Paul McCartney of the Beatles flippantly acknowledged their role in overthrowing sexual distinctions: “There they were in America, all getting house-trained for adulthood with their indisputable principle of life: short hair equals men; long hair equals women. Well, we got rid of that small convention for them. And a few others, too” (Barbara Ehrenreich, “Beatlemania: Girls Just Wanted to Have Fun,” cited by Lisa Lewis, The Adoring Audience: Fan Culture and Popular Media, p. 102).
Where did the “small convention” of “short hair equals men; long hair equals women” come from? Why was this an “indisputable principle of life” in America prior to the onslaught of Beatles’ style rock & roll in the 1960s? The answer is that America, because of its vast number of churches, had been influenced by the Bible in these things. It was Bible principles that the Beatles ridiculed and sought to overthrow.
Abercrombie & Fitch, the clothing company that markets “edgy” clothing featuring loose sexuality, is “best known for its REBELLIOUS ATTITUDE” (“Flip-Flops, Torn Jeans, and Control,” Business Week, May 30, 2005). Thus even the world recognizes the message of Abercrombie & Fitch clothing. They don’t merely sell clothing; they sell an attitude via a certain style of clothing.
In “The World according to Abercrombie and Fitch,” David Seel observed: “SUCCESSFUL BRANDS IN AMERICA DON’T SELL PRODUCTS. THEY SELL LIFESTYLES” (Critique, 2000).
The upscale unisex Pusch brand was developed by two brothers who realized as teenagers that “music had its own subculture, complete with a lifestyle and a style of dress” (“Groovin’ to the Right Tune: A Lifestyle Brand of Clothes Inspired by Calgary’s Music Scene Rocks the Competition,” Alberta Venture, October 2007, p. 12). The Pusch brand is a reflection of the rock & roll dance scene.
Even the small details of clothing are significant as a language. Referring to the denim jean market in the 21st century, the web site fashionera.com observes that this market “is status ridden and has CODED TRIBAL SIGNS AND SIGNALS with it’s not so subtle stitching, logos, tabs, decorative pockets, shading and distressing.”
Therefore, clothing styles are not innocent. Each style preaches a message. Fashion designers are change agents.
Pantsuits preach the feminist’s message of equality of the sexes.
Tight fitting, low cut, short and skimpy styles preach the world’s message of loose sexuality.
Ripped jeans preach the message of a cheap affectation of poverty, of “I don’t care” and thus slovenliness, and of moral casualness.
Slit skirts preach the message of sexual flirtation.
God’s people must beware of sending the wrong message with their clothing. We must understand that the clothing industry is not in submission to God and cares nothing about submitting to His Word.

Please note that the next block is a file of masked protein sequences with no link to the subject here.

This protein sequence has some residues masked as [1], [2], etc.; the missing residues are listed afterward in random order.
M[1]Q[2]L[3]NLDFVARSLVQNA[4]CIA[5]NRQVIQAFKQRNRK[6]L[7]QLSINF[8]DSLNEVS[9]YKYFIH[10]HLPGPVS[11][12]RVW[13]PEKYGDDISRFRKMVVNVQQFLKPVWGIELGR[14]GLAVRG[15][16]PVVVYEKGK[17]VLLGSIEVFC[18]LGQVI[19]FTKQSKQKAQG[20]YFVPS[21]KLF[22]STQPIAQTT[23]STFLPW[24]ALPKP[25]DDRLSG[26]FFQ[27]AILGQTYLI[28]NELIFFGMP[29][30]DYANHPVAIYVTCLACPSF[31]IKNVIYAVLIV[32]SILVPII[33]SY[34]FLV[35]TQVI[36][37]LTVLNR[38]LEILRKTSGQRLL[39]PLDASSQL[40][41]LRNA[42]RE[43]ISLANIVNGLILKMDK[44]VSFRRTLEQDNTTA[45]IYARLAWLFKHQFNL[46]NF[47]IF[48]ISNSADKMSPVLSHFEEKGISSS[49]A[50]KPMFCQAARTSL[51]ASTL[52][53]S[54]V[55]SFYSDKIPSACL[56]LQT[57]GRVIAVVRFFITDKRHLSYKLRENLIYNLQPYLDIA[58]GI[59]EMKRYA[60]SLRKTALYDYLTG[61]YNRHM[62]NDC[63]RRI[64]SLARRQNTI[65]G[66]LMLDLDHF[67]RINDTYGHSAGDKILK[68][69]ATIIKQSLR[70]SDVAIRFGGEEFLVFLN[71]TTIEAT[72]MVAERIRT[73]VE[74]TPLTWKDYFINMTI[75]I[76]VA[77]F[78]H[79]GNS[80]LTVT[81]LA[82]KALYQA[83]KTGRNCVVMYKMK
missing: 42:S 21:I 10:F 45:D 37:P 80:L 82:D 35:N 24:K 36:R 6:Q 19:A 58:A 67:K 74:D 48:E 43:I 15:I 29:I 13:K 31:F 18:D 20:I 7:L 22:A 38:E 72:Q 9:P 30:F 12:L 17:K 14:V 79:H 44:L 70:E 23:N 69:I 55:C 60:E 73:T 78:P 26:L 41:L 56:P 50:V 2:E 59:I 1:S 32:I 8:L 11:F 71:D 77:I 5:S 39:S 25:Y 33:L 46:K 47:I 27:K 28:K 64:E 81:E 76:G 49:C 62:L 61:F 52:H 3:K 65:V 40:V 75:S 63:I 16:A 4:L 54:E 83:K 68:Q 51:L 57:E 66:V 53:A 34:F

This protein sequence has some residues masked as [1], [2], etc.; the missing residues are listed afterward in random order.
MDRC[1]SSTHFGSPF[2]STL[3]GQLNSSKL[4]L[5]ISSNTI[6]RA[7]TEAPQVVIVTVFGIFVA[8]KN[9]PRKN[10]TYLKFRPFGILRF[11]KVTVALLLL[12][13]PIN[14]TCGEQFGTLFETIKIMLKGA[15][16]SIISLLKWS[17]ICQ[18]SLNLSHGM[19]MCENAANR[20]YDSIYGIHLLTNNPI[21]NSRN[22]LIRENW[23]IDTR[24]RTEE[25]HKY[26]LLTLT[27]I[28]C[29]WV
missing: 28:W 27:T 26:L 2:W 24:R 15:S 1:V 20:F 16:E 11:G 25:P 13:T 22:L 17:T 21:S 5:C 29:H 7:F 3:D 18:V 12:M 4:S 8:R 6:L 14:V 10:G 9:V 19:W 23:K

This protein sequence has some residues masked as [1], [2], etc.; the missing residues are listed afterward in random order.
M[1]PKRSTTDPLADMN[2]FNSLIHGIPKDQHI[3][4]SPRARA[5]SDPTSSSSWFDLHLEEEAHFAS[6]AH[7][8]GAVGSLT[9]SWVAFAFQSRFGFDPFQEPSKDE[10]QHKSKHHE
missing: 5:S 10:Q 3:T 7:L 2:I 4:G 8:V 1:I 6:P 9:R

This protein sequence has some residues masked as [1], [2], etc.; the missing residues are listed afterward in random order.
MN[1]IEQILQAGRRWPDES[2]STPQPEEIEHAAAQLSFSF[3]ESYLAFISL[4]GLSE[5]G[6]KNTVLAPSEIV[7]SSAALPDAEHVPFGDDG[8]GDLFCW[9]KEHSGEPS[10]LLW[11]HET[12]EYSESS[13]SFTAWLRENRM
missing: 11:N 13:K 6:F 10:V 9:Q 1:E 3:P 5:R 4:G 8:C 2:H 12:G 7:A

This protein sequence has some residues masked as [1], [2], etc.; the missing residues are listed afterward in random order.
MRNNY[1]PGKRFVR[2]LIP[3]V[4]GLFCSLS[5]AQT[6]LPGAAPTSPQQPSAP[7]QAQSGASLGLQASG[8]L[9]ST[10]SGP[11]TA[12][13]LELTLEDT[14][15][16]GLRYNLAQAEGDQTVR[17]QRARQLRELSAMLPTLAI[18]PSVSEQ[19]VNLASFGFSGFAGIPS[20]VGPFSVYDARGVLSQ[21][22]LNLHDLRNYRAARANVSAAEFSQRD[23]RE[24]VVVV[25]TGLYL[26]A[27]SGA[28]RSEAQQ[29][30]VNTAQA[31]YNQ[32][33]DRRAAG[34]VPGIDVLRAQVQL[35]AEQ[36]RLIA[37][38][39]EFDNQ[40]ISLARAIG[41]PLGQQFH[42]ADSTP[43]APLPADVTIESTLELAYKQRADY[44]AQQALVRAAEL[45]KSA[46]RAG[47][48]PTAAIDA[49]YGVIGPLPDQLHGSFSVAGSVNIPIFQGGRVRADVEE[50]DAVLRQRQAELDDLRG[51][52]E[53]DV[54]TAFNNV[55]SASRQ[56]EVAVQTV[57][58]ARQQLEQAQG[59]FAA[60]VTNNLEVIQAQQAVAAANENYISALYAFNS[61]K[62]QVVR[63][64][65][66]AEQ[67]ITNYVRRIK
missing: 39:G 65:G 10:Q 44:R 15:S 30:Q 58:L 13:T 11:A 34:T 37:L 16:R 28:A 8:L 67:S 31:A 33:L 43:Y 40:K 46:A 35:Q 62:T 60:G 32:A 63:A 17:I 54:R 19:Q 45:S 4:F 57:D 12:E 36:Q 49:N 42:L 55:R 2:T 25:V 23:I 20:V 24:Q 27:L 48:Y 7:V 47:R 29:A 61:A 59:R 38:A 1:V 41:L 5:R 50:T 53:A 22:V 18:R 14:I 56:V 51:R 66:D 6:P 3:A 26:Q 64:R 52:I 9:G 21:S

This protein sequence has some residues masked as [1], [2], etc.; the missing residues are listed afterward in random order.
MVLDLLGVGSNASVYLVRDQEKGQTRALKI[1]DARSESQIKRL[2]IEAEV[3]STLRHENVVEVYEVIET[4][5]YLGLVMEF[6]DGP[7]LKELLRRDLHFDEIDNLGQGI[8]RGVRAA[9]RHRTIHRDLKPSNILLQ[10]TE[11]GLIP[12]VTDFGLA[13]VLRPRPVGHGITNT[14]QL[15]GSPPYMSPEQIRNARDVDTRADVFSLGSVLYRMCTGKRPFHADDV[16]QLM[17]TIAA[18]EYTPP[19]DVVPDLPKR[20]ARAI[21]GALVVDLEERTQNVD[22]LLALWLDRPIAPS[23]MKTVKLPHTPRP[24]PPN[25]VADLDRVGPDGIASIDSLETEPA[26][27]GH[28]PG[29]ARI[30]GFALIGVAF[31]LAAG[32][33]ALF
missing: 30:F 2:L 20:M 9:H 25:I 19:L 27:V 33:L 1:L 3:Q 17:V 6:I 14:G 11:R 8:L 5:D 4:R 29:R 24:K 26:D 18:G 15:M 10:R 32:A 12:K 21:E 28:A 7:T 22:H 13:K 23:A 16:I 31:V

It doesn’t do to say, “Well, my tight, ripped jeans don’t preach that message TO ME.” The important point is not what message the clothing preaches to any particular individual who wears it, but what message it preaches in the context of its history and in the context of society at large and to those who are forced to look at it.
The child of God should ask, “Who invented this type of dress, this particular fashion, and what was his or her objective?”
“Wherefore be ye not unwise, but understanding what the will of the Lord is” (Eph. 5:17).
“Whether therefore ye eat, or drink, or whatsoever ye do, do all to the glory of God. Give none offence, neither to the Jews, nor to the Gentiles, nor to the church of God: Even as I please all men in all things, not seeking mine own profit, but the profit of many, that they may be saved” (1 Cor. 10:31-33).
The above is excerpted from Dressing for the Lord. ISBN 978-1-58318-106-5. To our knowledge, this is the most extensive study on the Christian’s dress in print. If ever there were a time when preachers need to instruct their people about clothing issues, it is today. Modern society is drenched with indecency. A Vogue fashion show would make ancient Corinth blush. To lay a solid Bible foundation for modesty, we exegete about 25 key Bible passages and develop principles that can be applied to any nation or culture. In fact, the book has been translated into German and Nepali. Chapter titles include “The Origin of Clothing, “Clothing Is a Language,” “The Captains of the Fashion Industry,” “Isn’t This Basically the Man’s Problem?” “Bible Guidelines for Clothing,” “A Study on Biblical Modesty,” “Worldliness and the Christian’s Dress,” “Pants and the Christian Woman,” “Pushing the Edge on Dress Standards,” “Questions Answered on the Issue of Christian Dress,” “Testimonies from Christian Women on the Issue of Modest Dress,” “Survey of Men’s Thinking on the Subject of Women’s Dress,” and “Plain Clothing.” A QUESTIONS ANSWERED section deals with things such as the following: “Since God looks on the heart, why be concerned about appearance?” “Shouldn’t we just teach the Bible and let the Holy Spirit deal with this issue?” “I believe dress standards just produce pride and hypocrisy.” “The issue of the heart is more important than dress.” “I wear pants because there are many things I can’t do in a dress.” “In Bible times both men and women wore robes.” “I only wear feminine pants.” “Wearing dresses is old-fashioned and we should not be weird.” “Those who preach against pants on women are legalistic.” “What about tattoos and piercings?”